“Congress shall make no law abridging the freedom of speech, or of the press.” That statement is from the First Amendment to the Constitution of our country.

It forbids any lawful restraints on speech, or the press. Our freedom to speak is protected even when the language we use is offensive to someone, when any individual or a group does not like to hear certain words they consider inappropriate or even insulting.

Now, a small group of individuals, aided by one or two organizations, are badgering Skowhegan town officials and SAD 54 school board members to eliminate the use of “Indians” in their high school logo and their team names.

Your article, “Skowhegan debates Indian mascot,” in the Feb. 22 issue, reported that Michael Alpert, of the Bangor NAACP said in a recent letter that his organization is dedicated to “universal civil rights and to the eradication of all forms of racism” — including the use of the Indian mascot, which he called a symbol of racism.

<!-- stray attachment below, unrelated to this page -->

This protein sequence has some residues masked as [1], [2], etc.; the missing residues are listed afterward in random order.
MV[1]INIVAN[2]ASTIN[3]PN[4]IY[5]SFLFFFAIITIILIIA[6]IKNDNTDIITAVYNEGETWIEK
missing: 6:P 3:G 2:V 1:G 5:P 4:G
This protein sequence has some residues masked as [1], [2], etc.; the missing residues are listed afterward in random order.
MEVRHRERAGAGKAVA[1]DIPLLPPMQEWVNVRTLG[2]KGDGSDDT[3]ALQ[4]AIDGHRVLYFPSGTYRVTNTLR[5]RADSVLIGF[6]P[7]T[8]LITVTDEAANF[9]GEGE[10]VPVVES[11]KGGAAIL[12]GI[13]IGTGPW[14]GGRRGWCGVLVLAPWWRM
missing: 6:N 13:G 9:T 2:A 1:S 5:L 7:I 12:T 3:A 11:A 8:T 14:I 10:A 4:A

Yep, I qualify that statement as badgering.

There is no abuse of his civil rights here. Rather, Alpert’s comments trample Skowhegan’s constitutionally given rights of free speech. We can call our teams and mascots anything we wish.

In addition, there is no racism associated with our school logo. We are proud to be called Skowhegan Indians. Our heritage is important to us.

As for the young high school student, Zachary Queenan, good for him in standing up to political correctness.

Surely, we have more important things to discuss. This was all settled on Dec. 15, 1791, with the ratification of the First Amendment.

Richard LaPorte


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